Key issues: lack of recognition of the impact of the mother’s ill health on her parenting capacity; insufficient awareness of father’s lifestyle and the reliance placed on Child G’s step-sister to provide family care; parental inhibition of their children’s voices; problems in information sharing following the family relocation; and professionals overlooking the needs of the children.
Recommendations: amending the neglect toolkit to include feeding issues and dental health; practice tool to be used by the health visiting service to ensure systematic and robust information capture for new families.
Keywords: child protection registers, children in need, dentists, disguised compliance, feeding behaviour, HIV and AIDS, information sharing
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September 2016 - Brighton and Hove - Child E
Death of a 17-year-old boy from injuries sustained by hanging in December 2014. Coroner returned an open conclusion on whether E’s death had been an accident or suicide.
Background: the local authority looked after E from when he was 3-years-old in a ‘Family and Friends’ placement with his maternal aunt and her partner. He spent time in respite foster care and before his death moved to the same area as his birth father. Family history includes: mother’s mental health and substance misuse difficulties; mother’s death from an overdose when E was 8-years old and absence of E’s birth father for much of his childhood. E faced difficulties including: emotional distress; challenging behaviour at home; being known to the police and alcohol and substance misuse.
Learning: there was a tension between the roles of the local authority as corporate parent and ‘Family and Friends’ carers who can be seen as ‘parents’, this can result in blurred boundaries and difficulties asserting the local authority’s statutory responsibility for a child when this is needed. Due to inconsistent standards in transfer summaries and chronologies, new social workers did not always receive enough background information to gain an holistic understanding of the needs and risks facing young people and their carers.
Model: uses the Social Care Institute for Excellence (SCIE) learning together systems model and poses questions for the local safeguarding children board based on the findings.
Keywords: adolescent boys; kinship foster care; children with a mental health problem; suicide
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September 2016 - Hammersmith and Fulham - Rose
Death of “Rose”, a 9-week-old baby girl, in January 2015. Rose’s mother pleaded guilty to manslaughter by diminished responsibility. The plea was accepted following psychiatric reports and she was sentenced to remain in a mental health facility with an unlimited restriction order.
Background: mother received antenatal services from her GP and Chelsea and Westminster Hospital (C&WH) maternity services until the 29th week of her pregnancy. GP also referred mother to the perinatal psychiatry service but she returned to her home country to give birth before they could see her.  Mother came back to the UK with Rose shortly before her death. Risks identified include: mother’s anxiety and low mood related to her pregnancy; previous request to terminate the pregnancy; isolation from her family; low income; and separation from Rose’s father.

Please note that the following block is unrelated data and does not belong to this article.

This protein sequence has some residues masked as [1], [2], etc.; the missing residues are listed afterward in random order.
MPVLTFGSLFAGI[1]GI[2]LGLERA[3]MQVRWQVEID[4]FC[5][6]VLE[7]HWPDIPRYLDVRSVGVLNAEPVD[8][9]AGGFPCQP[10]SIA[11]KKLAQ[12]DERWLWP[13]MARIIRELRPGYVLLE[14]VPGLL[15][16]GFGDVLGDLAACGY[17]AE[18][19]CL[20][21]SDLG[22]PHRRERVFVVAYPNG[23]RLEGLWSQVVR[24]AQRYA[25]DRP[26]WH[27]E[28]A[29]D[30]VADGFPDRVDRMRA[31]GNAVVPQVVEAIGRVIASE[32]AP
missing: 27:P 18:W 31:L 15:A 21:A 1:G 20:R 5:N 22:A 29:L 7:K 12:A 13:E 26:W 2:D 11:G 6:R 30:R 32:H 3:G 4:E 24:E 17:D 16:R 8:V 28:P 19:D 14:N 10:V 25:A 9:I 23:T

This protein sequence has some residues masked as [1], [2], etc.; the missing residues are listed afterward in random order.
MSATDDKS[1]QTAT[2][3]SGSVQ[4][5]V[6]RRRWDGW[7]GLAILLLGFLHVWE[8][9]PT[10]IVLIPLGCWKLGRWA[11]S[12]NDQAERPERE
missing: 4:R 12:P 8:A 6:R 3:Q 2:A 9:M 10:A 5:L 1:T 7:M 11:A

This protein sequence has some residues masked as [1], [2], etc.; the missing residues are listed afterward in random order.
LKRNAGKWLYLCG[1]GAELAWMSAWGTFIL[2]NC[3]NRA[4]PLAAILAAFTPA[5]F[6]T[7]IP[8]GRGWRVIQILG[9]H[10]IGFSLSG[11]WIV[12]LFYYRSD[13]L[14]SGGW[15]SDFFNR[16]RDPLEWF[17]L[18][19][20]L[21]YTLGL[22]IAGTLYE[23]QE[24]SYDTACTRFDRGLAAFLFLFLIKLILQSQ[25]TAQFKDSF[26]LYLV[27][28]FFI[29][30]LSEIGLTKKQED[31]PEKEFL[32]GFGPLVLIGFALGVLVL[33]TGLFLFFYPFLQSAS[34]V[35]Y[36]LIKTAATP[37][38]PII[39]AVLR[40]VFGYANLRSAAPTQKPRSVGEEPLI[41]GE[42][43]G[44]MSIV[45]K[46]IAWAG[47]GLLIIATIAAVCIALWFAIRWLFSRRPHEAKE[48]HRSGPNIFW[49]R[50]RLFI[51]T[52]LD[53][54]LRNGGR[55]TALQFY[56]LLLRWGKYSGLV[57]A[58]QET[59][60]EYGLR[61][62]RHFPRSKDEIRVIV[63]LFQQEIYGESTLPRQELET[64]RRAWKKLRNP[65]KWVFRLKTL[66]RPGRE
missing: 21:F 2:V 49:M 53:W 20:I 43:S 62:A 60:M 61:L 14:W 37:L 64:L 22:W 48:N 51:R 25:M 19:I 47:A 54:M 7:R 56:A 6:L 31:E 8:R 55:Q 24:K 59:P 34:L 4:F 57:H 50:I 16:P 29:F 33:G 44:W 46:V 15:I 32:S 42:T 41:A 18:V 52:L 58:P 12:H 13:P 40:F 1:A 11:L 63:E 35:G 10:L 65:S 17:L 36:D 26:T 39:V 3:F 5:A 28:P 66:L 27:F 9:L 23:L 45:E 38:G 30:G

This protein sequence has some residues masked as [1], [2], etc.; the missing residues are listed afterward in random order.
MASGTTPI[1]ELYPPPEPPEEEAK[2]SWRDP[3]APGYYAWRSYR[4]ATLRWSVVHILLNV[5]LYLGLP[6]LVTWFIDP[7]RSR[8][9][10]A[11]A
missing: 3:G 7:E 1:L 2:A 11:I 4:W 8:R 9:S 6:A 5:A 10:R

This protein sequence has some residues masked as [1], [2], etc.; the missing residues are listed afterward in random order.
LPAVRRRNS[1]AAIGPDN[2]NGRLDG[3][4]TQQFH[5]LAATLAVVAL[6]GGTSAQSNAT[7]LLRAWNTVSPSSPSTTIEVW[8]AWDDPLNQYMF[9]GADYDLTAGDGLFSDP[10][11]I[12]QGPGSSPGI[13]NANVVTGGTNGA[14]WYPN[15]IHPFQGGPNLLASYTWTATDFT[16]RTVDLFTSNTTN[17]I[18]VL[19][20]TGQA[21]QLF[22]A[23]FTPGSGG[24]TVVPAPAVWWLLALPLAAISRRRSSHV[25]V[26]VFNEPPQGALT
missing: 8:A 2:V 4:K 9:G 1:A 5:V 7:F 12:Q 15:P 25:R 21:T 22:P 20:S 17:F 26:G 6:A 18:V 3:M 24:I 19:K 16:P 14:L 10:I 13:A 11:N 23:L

Key issues: communication across and between health services and professionals was fragmented. Professionals did not fully understand procedures for making referrals and the geographical areas covered by the C&WH midwifery service.
Recommendations: perinatal and maternity services must audit referrals to ensure the new system is robust and vulnerable women are identified and followed up. Health services should work together to develop a communication pathway locally to improve outcomes for service users.
Keywords: infanticide, parental mental health, postnatal depression, antenatal care, interagency cooperation, information sharing
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September 2016 – Sunderland – Baby E
Death of a 4-month-old girl in September 2013 whilst sleeping in her parents' bed. The inquest concluded there was no evidence that drugs caused or contributed to the death and the medical cause was recorded as unascertained. Parents were convicted of Child cruelty and received a 6 month custodial sentence suspended for 2 years.
Background: mother had a history of non-engagement with professionals, substance misuse and a violent relationship with the father of her first 3 children. The role the mother's new partner, the father of Baby E, played in her children's lives had not been assessed by professionals.
Learning: failure to engage effectively with fathers or significant males; concerns not given high enough priority; professionals were too parent-focused; wishes of older children were not considered; lack of multi-agency collaboration and risk assessment tools; and conflicting professional views about the impact of illegal substances on parenting capacity.
Model: systems model based typology.
Keywords: children’s attitudes, drug misuse, family functioning, fathers.
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September 2016 – Sunderland – Baby O
Non-accidental injuries to a 6-month-old baby girl in August 2013 who was admitted to hospital a fractured femur and bruises.
Background: mother became seriously ill following the birth and Baby O and her older sister spent a brief period living with their paternal grandmother. Following the mother’s hospital admission, Baby O and her sister became the subject of care proceedings and were removed into the care of their paternal grandmother. Following the injury of Baby O in August 2013, paternal grandmother was convicted of child cruelty and neglect in 2015.